Friday, October 18, 2013

Government Shutdown Lessons Learned

Progressive commentator Eugene Robinson writes in the Washington Post:
Apologists say that Boehner had to go through with the shutdown and go down to the wire on the debt ceiling to show the hard-core tea-party members of his caucus that "we control one-half of one-third of the government," as the speaker has said -- that a slender House majority has limited power.
“Apologists say”? I actually hadn’t heard the “apologist” line of reasoning, but it strikes me as 100% right. Boehner clearly has a tiger (his “tea party” faction) by the tail. The tiger had to see for itself there was no way forward. It’s a big victory for Boehner the tiger realized this before it allowed Obama’s Treasury secretary to take the country into default (Treasury has great latitude in how it manages government’s continuous revenue stream--October 17 was Treasury’s own deadline, not a date set by statute).

House Republicans had the power to stop payments to government and to hold off raising the debt ceiling, but with Democrats controlling the Senate and White House, did not have the power to take any positive step. Boehner couldn’t argue a hypothetical though; the “tea party” tiger had to find out for itself. As Boehner foresaw it would.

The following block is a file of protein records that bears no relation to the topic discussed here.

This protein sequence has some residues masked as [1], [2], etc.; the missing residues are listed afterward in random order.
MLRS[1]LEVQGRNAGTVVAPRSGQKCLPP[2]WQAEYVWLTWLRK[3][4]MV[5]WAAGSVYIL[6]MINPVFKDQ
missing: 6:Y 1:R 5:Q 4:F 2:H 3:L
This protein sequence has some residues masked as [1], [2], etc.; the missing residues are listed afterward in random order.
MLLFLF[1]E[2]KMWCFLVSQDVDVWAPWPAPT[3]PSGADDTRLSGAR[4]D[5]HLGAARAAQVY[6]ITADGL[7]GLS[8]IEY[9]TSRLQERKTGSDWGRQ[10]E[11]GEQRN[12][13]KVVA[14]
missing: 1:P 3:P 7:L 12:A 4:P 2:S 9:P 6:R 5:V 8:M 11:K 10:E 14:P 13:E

Robinson neglects to remind us the government shutdown was costing Republicans dearly each day it lasted. The loss would have turned catastrophic had the country gone into default--a catastrophic result that would have greatly benefited Democrats. Boehner saved the country and his party while denying Democrats the spectacular screw-up for which Democrats secretly hoped.

Robinson also neglects to note that Boehner achieved the result he wanted at little cost to his control of House Republicans, even though he broke the “Hastert rule”--former House speaker Dennis Hastert’s insistence that any House action have the support of a majority of Republicans. Boehner broke the rule, and the “tea party” folks, instead of being furious, were happy to have been able to vote against the bill reopening government without at the same time blocking the result.

Finally, Robinson only mentions in passing that Republicans are unlikely to repeat their stunt anytime soon, underplaying what a great achievement it is for Boehner in future battles to be able to keep government open and to cover our debts. As a partisan Democrat writing for fellow Democrats, Robinson is blinded from seeing how Boehner achieved exactly the result he was looking for.

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